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Death in the DiasporaBritish and Irish Gravestones$
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Nicholas Evans and Angela McCarthy

Print publication date: 2020

Print ISBN-13: 9781474473781

Published to Edinburgh Scholarship Online: May 2021

DOI: 10.3366/edinburgh/9781474473781.001.0001

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PRINTED FROM EDINBURGH SCHOLARSHIP ONLINE (www.edinburgh.universitypressscholarship.com). (c) Copyright Edinburgh University Press, 2021. All Rights Reserved. An individual user may print out a PDF of a single chapter of a monograph in ESO for personal use.date: 23 September 2021

Scottish Gravestones in Ceylon in Comparative Perspective

Scottish Gravestones in Ceylon in Comparative Perspective

(p.108) 5 Scottish Gravestones in Ceylon in Comparative Perspective
Death in the Diaspora

Angela McCarthy

Edinburgh University Press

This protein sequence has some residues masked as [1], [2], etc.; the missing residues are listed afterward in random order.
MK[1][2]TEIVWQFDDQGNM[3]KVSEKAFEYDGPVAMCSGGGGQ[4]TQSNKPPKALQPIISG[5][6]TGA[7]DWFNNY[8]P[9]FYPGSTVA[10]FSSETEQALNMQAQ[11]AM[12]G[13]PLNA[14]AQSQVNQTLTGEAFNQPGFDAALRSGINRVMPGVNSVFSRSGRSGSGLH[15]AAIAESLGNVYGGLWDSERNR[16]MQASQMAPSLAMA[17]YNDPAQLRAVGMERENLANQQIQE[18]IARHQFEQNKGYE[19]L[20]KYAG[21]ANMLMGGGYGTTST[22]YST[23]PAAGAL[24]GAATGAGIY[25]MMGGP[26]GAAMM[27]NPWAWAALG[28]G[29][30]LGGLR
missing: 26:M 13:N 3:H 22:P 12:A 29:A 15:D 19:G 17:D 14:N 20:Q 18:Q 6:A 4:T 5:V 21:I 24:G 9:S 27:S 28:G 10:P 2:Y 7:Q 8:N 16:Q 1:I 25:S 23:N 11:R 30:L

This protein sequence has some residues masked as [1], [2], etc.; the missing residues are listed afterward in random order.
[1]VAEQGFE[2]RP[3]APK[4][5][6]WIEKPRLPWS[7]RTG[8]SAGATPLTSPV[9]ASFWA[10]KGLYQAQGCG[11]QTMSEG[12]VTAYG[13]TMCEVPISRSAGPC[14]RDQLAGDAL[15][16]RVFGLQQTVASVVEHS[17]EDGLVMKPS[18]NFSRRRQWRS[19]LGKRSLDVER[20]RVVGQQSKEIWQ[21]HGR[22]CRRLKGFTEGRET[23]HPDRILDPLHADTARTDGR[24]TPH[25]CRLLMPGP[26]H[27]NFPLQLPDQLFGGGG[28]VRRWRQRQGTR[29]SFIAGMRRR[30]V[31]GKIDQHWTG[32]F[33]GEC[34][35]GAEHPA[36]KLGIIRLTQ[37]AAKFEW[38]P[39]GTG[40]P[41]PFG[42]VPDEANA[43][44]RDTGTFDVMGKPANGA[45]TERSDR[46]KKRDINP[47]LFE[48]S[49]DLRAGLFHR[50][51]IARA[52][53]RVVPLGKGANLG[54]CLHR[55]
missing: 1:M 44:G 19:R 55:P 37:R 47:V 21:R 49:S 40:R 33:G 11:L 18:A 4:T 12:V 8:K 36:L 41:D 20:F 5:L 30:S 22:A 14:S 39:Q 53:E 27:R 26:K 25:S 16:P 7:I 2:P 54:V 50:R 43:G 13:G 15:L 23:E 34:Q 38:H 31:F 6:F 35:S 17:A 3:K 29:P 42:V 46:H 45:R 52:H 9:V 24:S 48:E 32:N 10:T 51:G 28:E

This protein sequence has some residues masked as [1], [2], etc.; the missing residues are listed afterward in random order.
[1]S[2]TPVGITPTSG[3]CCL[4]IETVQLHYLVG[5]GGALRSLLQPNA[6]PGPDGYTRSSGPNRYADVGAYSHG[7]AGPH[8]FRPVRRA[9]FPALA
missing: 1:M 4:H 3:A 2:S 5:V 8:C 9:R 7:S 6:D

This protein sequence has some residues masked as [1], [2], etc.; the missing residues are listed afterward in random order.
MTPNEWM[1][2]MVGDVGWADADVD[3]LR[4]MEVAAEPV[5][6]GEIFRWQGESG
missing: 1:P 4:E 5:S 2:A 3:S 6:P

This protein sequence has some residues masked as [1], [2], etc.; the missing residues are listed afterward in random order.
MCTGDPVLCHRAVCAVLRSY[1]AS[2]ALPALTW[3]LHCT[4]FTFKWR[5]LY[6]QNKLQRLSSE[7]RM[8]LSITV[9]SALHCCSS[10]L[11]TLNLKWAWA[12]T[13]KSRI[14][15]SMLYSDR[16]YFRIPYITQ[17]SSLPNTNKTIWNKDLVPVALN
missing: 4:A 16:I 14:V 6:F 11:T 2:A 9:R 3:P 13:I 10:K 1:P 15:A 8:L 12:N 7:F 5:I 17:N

In the nineteenth century, Ceylon (now Sri Lanka) was acclaimed as a ‘Scotch’ colony due especially to Scottish influence in the coffee and tea enterprises. Yet if Scottish ethnicity was hailed for economic prowess on the island, signs of origin were far less likely to feature on migrant headstones. Instead, noting occupation and cause of death were more prevalent ways of commemorating the deceased. What though, explains the general absence of Scottish ethnicity on Ceylon death markers and do they resemble the general disinterest in remembering the ethnic origins of the dead of various other national groups in Ceylon? How did such headstones compare with their compatriots in Australasia? This chapter draws on research emanating from several cemeteries in Ceylon to explore reasons for the presence and absence of ethnicity on the gravestones.

Keywords:   Scottish, Ceylon, death, migrants, gravestones, ethnicity, nineteenth century, tea, James Taylor, Sri Lanka

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